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Alice and the Trial is a 1951 RCA Little Nipper record album based on the trial sequence from Alice in Wonderland.

As part of the 1951 Alice in Wonderland marketing and merchandise blitz, RCA also released three separate single records that divided the film story into sections, much like Golden Books did with other Disney films.

They are stand-alone productions, not edited from the above two-record set. The cast is largely different; with veteran voice actors either resuming some roles they played on the album or filling in for Ed Wynn, Jerry Colonna and Sterling Holloway.

Not only does the cast vary, so does the script, which expands on some scenes. Alice and the Mad Tea Party also includes “We’ll Smoke the Blighter Out” and the White Rabbit’s house sequence, both of which are not heard on the storybook album. The individual records came in illustrated sleeves that open to a double page of pictures and text.

Fans of Jackie Gleason’s Honeymooners might want to seek out Alice and the Trial to hear Betty Garde as the Queen of Hearts. A seasoned radio and TV pro, Garde stole the scenes from Gleason and Art Carney as Thelma the maid (“You keep ringin’ that thing and you’ll get one lump!”) in the episode, “A Woman’s Work is Never Done” (good gosh!).

Part of the impetus behind these products was due to the whims of RCA honcho David Sarnoff, according to Disney music exec Jimmy Johnson (in his bio Inside the Whimsy Works). After 12” long playing records were developed by Columbia in 1948, Sarnoff created a VHS/Beta situation Rather than making LP’s the standard, had to have his own lemon lollipop. He had his RCA techs create the 45 rpm record, the idea being that listeners could stack them and enjoy the same playing time as an LP. The listener could, to a degree, also select the order and mix of the records, set the changer and relax (a form of “programming” that was a little less convenient with LP’s and would come to fruition with mp3 players).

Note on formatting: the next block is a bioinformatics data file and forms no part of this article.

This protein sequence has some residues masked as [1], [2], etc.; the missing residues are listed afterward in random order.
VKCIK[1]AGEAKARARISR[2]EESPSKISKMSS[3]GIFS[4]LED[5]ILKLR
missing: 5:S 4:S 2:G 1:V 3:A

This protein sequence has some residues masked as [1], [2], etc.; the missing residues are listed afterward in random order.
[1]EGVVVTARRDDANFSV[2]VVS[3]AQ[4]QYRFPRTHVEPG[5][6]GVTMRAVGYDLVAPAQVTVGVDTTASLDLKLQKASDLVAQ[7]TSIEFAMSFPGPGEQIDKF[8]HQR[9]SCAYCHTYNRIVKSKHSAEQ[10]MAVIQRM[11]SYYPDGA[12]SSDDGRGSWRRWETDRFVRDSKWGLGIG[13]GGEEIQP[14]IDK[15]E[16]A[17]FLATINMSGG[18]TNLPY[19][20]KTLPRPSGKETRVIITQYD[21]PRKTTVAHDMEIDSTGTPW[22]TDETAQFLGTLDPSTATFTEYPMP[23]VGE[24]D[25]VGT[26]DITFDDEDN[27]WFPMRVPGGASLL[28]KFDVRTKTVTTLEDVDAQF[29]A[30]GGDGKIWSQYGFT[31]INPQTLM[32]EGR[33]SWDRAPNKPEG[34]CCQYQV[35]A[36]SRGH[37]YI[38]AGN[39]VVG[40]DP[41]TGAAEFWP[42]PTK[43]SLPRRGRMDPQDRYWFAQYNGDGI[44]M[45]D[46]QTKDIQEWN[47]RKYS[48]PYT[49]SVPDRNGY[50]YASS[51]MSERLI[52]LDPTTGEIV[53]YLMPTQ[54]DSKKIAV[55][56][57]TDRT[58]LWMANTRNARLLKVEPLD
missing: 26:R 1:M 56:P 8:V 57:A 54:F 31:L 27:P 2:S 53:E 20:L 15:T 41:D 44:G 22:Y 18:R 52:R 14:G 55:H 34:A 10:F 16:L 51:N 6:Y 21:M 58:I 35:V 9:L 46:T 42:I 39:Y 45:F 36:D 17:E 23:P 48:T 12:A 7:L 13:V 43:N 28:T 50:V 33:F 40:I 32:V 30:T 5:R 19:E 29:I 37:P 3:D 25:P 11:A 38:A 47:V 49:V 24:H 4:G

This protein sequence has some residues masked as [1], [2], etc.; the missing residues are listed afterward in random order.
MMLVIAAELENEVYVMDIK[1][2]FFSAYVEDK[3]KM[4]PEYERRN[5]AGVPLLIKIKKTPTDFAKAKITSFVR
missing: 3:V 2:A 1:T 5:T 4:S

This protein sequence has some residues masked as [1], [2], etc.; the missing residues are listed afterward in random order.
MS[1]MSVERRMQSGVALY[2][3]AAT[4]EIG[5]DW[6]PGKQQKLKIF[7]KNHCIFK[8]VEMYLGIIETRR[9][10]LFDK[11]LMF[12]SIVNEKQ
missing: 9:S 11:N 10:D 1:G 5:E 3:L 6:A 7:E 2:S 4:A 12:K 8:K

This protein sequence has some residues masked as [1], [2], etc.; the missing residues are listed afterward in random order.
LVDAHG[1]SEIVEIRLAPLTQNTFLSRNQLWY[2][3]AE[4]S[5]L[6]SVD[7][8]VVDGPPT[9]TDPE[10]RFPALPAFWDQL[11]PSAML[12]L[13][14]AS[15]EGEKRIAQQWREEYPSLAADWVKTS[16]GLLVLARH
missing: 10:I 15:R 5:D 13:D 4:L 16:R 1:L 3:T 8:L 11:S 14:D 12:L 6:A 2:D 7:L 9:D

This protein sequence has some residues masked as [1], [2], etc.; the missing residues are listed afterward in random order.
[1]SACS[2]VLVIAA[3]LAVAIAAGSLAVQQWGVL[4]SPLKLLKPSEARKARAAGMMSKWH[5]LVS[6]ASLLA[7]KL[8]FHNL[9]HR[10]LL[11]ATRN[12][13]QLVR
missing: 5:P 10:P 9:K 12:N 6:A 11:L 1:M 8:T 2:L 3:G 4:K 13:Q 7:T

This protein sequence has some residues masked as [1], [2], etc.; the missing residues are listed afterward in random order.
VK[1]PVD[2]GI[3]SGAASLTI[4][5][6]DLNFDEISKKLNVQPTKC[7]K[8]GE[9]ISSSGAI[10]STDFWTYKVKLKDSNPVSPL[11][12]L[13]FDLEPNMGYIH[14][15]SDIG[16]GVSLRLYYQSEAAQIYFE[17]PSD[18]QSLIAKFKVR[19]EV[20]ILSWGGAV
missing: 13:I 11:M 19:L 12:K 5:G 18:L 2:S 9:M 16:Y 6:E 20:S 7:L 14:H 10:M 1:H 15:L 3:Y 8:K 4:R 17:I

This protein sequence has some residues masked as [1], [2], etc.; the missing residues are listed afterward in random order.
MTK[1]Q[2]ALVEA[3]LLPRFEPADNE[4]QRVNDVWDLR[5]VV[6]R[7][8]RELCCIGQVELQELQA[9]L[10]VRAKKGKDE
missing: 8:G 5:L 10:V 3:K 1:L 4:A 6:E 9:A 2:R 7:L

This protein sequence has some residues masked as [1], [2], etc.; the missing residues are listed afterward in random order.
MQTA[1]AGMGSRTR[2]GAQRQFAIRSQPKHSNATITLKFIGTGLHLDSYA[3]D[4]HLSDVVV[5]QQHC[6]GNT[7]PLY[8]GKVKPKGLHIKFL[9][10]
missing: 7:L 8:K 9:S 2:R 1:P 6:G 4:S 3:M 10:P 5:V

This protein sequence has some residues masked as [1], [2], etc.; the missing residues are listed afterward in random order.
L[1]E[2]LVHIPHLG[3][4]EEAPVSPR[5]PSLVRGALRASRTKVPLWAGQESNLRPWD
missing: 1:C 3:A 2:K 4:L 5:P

RCA marketed 45’s as the alternative to LP’s, advertising them on their radio network, NBC. On an episode of The Phil Harris and Alice Faye Show, guest star Edward G. Robinson helps promote the 7” discs, remarking about how they could easily fit into one’s pocket (if you happen to be wearing Fred Mertz-sized pants).

When RCA Victor sponsored the landmark TV show, Burr Tillstrom’s Kukla, Fran & Ollie, the cast did live commercials for RCA radios, phonographs and records. Some of the records featured Fran Allison and her beloved puppet friends in addition to Disney and Howdy Doody stories. (Walt with Tillstrom at right).

Walt Disney’s Alice in Wonderland was such a big deal at the time, the film was among the properties RCA turned into themed children’s 45 rpm record players with automatic changers (pictured below). Eventually, the public chose LP records for long-format albums, making the boxed and stacked 45 rpm record sets virtually obsolete. Singles became the format of choice for teen pop music.

Credits

  • Album Released in 1951. Producer: Steven R. Carlin. Film Adaptation: Winston Hibler. Musical Direction: Norman Leyden. Vocal Direction: Jimmy Leyden. Sound Effects: Ralph Curtis. Illustrations: Mel Crawford. Running Time: 8 minutes each record.
  • Voices: Kathryn Beaumont (Alice); Todd Russell (Narrator); Arnold Stang (White Rabbit); Betty Jane Tyler (Alice’s Sister); Naomi Lewis (Caterpillar, Flowers); Jackson Beck (Doorknob, Tweedle Dum, Card); Betty Garde (Queen of Hearts); Frank Milano (Dodo, March Hare, Card); Michael King (Tweedle Dee, Card); Merrill Joels (Cheshire Cat, Card, King of Hearts); Three Beaus and a Peep.
  • Songs and Melodies: “Alice in Wonderland,” “In a World of My Own,” “I’m Late,” “The Caucus Race,” “How D’ye Do and Shake Hands,” “The Walrus and the Carpenter,” “We’ll Smoke the Blighter Out,” “All in the Golden Afternoon,” “‘Twas Brillig,” “The Unbirthday Song,” “Very Good Advice,” “Painting the Roses Red.”
  • Instrumentals: “A-E-I-O-U,” “March of the Cards.”
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